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Donauturm NW.jpg
Looking northwest towards the Donauturm; the hills Leopoldsberg and Kahlenberg are visible in the background.
General information
Coordinates48°14′24″N 16°24′39″E / 48.24000°N 16.41083°E / 48.24000; 16.41083Coordinates: 48°14′24″N 16°24′39″E / 48.24000°N 16.41083°E / 48.24000; 16.41083
Construction started1962
Antenna spire252
Technical details
Design and construction
Architect(s)Hannes Lintl
The observation decks and spire of the Donauturm

The Donauturm (English: Danube Tower) is a tower in Vienna, the tallest structure in Austria at 252 metres (827 ft),[1] and is the 68th tallest tower in the world. Opening in April 1964, the tower is located near the north bank of the Danube River in the district of Donaustadt.


The Donauturm was constructed during 1962–1964, as designed by architect Hannes Lintl, in preparation for the Viennese International Horticultural Show 1964. The tower stands at 252 metres (827 ft) in height. Groundbreaking took place on 12 October 1962. After approximately 18 months of construction, under the supervision of Eberhard Födisch, the tower was officially opened on 16 April 1964 by Federal President Adolf Schärf.

Since then, it has become a part of the Viennese skyline and has become a popular lookout point and a tourist attraction. It is situated in the middle of the Donaupark, which was built to host the horticultural fair in Vienna's 22nd District, Donaustadt, near the northern bank of the Danube.


High-speed elevators[edit]

Two high-speed elevators transport passengers to the tower's viewing platform at 150 metres (490 ft). Each lift, carrying up to 14 passengers, takes only 35 seconds to reach the observation platform. In strong winds, the elevators travel at only half speed because of the possible fluctuation of the tower: the movement of the elevator cable could be dangerous. By walking about 779 steps (775, according to architects Lintl), the platform can also be reached on foot. The stairs are, however, usually only accessible during the annual Donauturm run, or in an emergency.

Antennas and radio transmitter[edit]

The Donauturm spire carries antennas of cellular phone networks, private VHF radio stations and several other radio communication services. Despite its similarity to TV towers elsewhere, it has not been used for TV broadcasting. The major TV transmitter for the Vienna area is situated on Kahlenberg hill (see image at top).

Radiostation Frequency ERP since
Radio Arabella Wien 92,9 MHz 2,6653 kW 14 Dec 2001
Orange 94.0 94,0 MHz 0,3981 kW 17 Aug 1998
98,3 Superfly 98,3 MHz 0,3802 kW 29 Feb 2008
Radio Stephansdom 107,3 MHz 1,9999 kW 24 Sept 1998

Viewing platform[edit]

Two revolving restaurants (at a height of 161.2 and 169.4 metres, or 529 and 556 ft) offer a varied view over the Austrian capital and the Danube River below. It takes the platform either 26, 39 or 52 minutes to complete a full revolution. The restaurants were originally largely identical; now the top is an "upscale" restaurant (named "Turm-Restaurant") and the lower restaurant is a café (named "Turm-Café").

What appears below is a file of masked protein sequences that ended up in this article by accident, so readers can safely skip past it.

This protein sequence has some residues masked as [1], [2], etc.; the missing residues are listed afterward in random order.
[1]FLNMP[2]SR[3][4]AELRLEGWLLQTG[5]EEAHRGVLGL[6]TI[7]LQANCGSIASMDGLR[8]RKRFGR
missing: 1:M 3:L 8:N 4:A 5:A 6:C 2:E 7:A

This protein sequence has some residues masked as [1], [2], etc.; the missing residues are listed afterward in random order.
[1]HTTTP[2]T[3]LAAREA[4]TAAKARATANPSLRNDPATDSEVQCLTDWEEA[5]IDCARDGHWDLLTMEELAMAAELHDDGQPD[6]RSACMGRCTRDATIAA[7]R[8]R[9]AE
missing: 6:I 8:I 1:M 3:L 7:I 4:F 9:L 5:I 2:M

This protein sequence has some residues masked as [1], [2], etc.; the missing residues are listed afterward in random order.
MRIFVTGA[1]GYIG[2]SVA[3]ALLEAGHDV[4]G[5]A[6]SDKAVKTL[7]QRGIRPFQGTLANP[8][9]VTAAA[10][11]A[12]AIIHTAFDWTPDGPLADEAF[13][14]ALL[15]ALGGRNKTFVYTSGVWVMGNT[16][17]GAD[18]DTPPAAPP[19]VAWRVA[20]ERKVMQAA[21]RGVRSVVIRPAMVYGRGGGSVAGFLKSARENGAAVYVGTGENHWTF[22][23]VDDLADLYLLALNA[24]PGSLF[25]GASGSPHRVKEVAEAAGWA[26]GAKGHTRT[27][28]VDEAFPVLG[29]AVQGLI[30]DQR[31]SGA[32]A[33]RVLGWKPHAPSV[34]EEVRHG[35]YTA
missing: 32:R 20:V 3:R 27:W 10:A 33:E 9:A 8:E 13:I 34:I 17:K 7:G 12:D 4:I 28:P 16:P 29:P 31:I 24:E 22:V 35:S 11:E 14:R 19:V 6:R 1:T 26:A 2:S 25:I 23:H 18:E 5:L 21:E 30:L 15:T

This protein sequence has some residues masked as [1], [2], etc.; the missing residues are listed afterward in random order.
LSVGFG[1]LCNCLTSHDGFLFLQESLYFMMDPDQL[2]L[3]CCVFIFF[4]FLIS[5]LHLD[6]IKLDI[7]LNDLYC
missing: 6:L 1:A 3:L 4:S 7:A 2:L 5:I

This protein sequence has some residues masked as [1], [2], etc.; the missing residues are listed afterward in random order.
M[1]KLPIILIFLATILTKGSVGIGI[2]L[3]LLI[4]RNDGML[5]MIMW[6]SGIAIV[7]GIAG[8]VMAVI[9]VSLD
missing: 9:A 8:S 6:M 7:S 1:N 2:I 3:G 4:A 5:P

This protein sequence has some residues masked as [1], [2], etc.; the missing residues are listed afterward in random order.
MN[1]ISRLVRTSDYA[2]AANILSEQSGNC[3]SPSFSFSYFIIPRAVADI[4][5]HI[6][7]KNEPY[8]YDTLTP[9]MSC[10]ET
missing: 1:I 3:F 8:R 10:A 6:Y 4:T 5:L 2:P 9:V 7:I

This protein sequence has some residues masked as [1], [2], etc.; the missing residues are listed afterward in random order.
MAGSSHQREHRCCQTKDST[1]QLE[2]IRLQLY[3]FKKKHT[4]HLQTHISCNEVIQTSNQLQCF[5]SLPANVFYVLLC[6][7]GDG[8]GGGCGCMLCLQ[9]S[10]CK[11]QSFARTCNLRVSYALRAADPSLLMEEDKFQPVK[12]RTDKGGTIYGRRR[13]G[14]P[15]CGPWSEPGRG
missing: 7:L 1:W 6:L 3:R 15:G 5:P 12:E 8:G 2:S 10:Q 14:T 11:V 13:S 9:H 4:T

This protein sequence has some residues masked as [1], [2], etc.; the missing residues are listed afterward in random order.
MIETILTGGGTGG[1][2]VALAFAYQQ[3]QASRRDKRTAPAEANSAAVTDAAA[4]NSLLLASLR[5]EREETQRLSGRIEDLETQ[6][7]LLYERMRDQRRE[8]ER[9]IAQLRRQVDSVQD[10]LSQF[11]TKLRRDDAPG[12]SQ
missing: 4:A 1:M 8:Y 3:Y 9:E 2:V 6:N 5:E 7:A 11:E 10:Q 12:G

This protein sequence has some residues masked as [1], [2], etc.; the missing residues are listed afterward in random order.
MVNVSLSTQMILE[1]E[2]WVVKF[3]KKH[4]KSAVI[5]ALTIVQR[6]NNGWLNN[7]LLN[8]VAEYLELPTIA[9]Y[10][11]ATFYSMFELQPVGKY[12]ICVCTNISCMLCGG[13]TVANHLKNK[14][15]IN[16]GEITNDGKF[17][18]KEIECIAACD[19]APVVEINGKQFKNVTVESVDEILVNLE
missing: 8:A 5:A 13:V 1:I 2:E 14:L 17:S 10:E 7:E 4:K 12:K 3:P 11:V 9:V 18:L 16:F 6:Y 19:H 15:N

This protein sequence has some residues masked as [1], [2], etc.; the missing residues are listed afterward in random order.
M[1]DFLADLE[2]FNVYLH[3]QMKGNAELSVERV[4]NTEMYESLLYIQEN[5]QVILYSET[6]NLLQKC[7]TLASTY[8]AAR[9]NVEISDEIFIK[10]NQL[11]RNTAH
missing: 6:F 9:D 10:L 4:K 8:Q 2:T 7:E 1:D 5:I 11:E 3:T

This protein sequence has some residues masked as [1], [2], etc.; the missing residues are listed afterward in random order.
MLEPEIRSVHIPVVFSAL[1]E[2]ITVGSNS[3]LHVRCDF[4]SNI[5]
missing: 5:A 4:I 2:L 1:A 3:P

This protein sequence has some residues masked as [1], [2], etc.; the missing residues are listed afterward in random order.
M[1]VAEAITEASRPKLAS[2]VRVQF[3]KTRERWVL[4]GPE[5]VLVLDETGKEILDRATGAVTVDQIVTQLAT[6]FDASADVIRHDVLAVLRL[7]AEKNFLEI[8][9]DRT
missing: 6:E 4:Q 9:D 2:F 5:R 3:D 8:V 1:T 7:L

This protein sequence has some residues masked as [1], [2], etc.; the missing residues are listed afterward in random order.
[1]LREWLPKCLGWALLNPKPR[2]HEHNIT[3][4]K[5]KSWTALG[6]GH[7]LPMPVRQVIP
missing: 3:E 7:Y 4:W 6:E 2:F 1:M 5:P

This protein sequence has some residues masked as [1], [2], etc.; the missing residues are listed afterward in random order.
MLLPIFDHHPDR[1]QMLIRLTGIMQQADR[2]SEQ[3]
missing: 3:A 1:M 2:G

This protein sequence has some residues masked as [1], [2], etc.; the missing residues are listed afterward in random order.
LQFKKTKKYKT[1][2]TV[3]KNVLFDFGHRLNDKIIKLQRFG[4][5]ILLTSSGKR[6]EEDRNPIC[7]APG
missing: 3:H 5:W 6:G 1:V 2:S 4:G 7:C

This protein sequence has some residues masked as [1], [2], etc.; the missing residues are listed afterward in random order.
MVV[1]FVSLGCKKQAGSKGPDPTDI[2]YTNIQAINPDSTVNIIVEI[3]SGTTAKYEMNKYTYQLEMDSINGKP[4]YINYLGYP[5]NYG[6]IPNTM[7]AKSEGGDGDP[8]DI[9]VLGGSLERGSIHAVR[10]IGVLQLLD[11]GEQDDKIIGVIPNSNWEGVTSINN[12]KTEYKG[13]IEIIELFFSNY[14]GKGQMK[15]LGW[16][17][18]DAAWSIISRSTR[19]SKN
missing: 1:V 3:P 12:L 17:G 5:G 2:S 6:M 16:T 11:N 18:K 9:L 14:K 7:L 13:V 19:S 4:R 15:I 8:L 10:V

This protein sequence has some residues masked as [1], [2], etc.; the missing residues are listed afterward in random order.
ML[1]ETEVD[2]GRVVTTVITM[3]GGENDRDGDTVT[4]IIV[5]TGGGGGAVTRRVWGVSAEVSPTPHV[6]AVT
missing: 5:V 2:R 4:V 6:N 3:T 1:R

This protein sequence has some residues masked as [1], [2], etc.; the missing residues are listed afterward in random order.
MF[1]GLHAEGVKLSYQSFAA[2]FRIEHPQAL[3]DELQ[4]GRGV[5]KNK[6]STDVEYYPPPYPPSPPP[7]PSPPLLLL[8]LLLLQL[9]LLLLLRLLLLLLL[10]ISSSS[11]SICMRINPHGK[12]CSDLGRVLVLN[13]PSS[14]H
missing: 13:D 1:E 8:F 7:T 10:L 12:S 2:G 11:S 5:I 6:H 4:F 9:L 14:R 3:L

View of Vienna; the skyscrapers of Donau City are visible on the left
Night view of Vienna.

Ballooning accident in 1968[edit]

At a meeting of Pro Juventute on 6 June 1968, four gas balloons were launched from a meadow at Donauturm. While three of them floated past the tower, the fourth was driven against the tower, where it was initially hung on the security grills, at a height of approx. 150 m. The balloon net tore and the balloon envelope broke free. The remnants of the net and the basket fell to the ground. American balloonist Francis Shields died, along with two Austrian passengers: a higher official of the Austrian Post and Telegraph Management, Guntram Pammer, and journalist Dieter Kasper of the Austrian Press agency.

Footage of the incident appeared in the film Days of Fury (1979), directed by Fred Warshofsky and hosted by Vincent Price.[2]

Wikipedia naming controversy[edit]

The Donauturm shares some architectural features with the Fernsehturm Stuttgart, but was never planned for TV broadcasting purposes. The German Wikipedia had an approximately 600,000-character discussion about the suitable title and categories, as some authors, many of them Austrian, regarded the Donauturm as a mere observation tower.[3] The Spiegel coverage of the issue cited a participant with "On good days, Wikipedia is better than any TV soap".[3]

See also[edit]


  1. ^ "Technical facts about Donauturm". Retrieved 28 October 2015.
  2. ^ "Watch Days of Fury (1979) on the Internet Archive". 1979.
  3. ^ a b Spiegel 19.04.2010, INTERNET, Im Innern des Weltwissens, Mathieu von Rohr

External links[edit]